Hunting for its skin to make footwear, and for its bones to make glue or balm, is also a contributing factor to the Assam macaque’s decline. In India, the skulls of this monkey are used as an ‘evil eye’ in front of locals’ houses (1). The Assam macaque is also considered to be a crop-raiding pest, and conflicts occur between this species and local people in some areas (9).

The Assam macaque is listed on Appendix II of the Convention on International Trade in Endangered Species (CITES), meaning that any international trade in this primate should be carefully controlled (4). In all of the countries where this species occurs, legal protection is in place. For many countries, including India, Thailand and Bangladesh, the Assam macaque is listed under Wildlife Protection Acts (1).

The Assam macaque has been found in at least 41 protected areas in north-eastern India and is also present in a number of National Parks (1). To help protect this species and its habitat, education programmes have taken place in some Himalayan National Parks to try and encourage locals to use an alternative energy source rather than firewood. Measures to reduce conflict between the Assam macaque and local people have also been suggested (9).

Find out more about the Assam macaque:

More information on primate conservation:

This information is awaiting authentication by a species expert, and will be updated as soon as possible. If you are able to help please contact:
arkive@wildscreen.org.uk

  1. IUCN Red List (December, 2011)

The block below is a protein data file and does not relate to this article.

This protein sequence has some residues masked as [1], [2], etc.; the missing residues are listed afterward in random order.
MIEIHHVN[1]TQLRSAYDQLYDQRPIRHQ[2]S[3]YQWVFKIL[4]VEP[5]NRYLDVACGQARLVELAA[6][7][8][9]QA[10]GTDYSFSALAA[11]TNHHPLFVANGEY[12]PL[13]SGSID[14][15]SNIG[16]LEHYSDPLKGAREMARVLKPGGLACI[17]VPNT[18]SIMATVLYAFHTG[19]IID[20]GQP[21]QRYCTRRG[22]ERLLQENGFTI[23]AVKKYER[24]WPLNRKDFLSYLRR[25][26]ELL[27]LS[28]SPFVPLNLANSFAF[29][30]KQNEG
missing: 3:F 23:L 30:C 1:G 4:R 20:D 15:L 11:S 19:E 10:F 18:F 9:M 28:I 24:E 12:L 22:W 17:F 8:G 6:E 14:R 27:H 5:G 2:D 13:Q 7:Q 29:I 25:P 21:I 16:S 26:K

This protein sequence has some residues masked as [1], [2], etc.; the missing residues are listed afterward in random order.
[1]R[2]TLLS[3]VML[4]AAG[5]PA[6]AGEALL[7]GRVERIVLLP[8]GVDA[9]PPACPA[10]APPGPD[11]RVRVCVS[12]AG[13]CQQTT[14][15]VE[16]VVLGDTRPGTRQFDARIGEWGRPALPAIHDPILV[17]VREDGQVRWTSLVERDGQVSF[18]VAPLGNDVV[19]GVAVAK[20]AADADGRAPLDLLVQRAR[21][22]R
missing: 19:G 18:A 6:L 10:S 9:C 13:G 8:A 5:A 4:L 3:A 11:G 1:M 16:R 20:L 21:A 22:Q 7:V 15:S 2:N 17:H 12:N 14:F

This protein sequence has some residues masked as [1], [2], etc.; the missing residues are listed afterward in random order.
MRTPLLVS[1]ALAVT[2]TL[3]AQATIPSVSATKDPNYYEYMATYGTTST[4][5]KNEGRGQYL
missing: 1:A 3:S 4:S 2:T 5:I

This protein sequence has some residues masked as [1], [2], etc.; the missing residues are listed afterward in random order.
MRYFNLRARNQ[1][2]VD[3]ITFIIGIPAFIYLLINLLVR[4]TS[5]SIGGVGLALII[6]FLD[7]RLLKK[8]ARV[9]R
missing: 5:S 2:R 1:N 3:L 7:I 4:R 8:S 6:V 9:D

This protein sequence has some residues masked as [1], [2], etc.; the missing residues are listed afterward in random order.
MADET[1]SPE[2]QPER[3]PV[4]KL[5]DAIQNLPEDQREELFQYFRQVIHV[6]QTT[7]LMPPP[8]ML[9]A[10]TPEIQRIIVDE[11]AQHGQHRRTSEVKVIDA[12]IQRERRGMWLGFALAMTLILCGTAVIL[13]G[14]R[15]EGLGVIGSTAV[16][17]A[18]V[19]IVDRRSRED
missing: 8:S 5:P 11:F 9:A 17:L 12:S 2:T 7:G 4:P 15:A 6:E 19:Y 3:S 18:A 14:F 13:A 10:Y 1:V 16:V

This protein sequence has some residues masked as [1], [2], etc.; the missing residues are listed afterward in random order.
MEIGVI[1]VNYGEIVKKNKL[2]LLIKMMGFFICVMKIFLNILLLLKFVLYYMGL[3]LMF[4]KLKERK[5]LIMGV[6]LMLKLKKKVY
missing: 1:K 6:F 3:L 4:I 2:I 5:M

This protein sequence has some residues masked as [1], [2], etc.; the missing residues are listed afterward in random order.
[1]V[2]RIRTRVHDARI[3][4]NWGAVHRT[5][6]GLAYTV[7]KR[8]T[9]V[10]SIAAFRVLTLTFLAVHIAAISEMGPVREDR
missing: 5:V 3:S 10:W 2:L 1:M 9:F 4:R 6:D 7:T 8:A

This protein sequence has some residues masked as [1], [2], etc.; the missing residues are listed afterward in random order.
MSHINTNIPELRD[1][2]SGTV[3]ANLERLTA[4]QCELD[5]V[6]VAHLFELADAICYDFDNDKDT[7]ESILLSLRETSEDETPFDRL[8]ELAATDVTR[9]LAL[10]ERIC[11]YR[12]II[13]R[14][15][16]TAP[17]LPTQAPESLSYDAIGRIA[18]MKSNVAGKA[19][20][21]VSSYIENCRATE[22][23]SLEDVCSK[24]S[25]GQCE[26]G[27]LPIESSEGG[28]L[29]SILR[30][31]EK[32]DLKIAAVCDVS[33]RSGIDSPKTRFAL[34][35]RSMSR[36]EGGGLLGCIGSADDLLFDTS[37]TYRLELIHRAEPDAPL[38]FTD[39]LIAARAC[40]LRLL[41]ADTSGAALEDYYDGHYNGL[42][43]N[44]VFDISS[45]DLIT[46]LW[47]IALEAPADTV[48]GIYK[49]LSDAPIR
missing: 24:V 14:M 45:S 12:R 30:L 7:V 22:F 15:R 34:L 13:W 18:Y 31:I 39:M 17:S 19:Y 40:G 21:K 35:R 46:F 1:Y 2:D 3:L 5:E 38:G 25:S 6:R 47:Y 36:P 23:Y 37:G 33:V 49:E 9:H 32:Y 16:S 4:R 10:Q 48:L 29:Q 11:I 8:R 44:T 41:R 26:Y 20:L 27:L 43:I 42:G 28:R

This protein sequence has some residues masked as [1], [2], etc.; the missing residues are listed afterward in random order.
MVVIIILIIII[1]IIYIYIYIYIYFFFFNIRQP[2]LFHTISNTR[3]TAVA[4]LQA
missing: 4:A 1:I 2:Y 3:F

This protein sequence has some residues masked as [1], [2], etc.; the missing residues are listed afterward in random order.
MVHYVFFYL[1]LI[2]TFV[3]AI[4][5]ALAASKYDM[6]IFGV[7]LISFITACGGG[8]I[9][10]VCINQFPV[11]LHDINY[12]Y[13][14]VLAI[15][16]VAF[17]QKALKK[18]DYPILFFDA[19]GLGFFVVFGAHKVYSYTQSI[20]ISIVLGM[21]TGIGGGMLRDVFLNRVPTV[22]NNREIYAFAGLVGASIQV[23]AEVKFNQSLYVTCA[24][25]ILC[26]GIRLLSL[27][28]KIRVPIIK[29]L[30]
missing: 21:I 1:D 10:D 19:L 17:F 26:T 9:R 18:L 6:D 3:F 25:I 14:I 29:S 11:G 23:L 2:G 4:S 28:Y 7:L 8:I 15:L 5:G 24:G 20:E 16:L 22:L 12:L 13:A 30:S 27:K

http://www.iucnredlist.org/
  2. Francis, C.M. (2008) A Field Guide to the Mammals of South-East Asia. New Holland Publishers, London.
  3. Smith, A.T. and Xie, Y. (2008) A Guide to the Mammals of China. Princeton University Press, New Jersey.
  4. CITES (December, 2011)
    http://www.cites.org/
  5. Chalise, M.K. (2003) Assamese macaques (Macaca assamensis) in Nepal. Primate Conservation, 19: 99-107.
  6. BBC Science & Nature: Wildfacts - Assamese macaque (December, 2011)
    http://www.bbc.co.uk/nature/wildfacts/factfiles/216.shtml
  7. Cooper, M.A. and Bernstein, I.S. (2008) Evaluating dominance styles in Assamese and rhesus macaques. International Journal of Primatology, 29: 225-243.
  8. Fürtbauer, I., Schülke, O., Heistermann, M. and Ostner, J. (2010) Reproductive and life history parameters of wild female Macaca assamensis. International Journal of Primatology, 31: 501-517.
  9. Regmi, G.R. and Kandel, K. (2008) Population Status, Threats and Conservation Measures of Assamese Macaque (Macaca assamensis) in Langtang National Park, Nepal. Final Report submitted to Primate Society of Great Britain, UK. Available at:
    http://www.psgb.org/Conservation/documents/Ganga%20Ram%20Regmi%20final%20report%20july%2008.pdf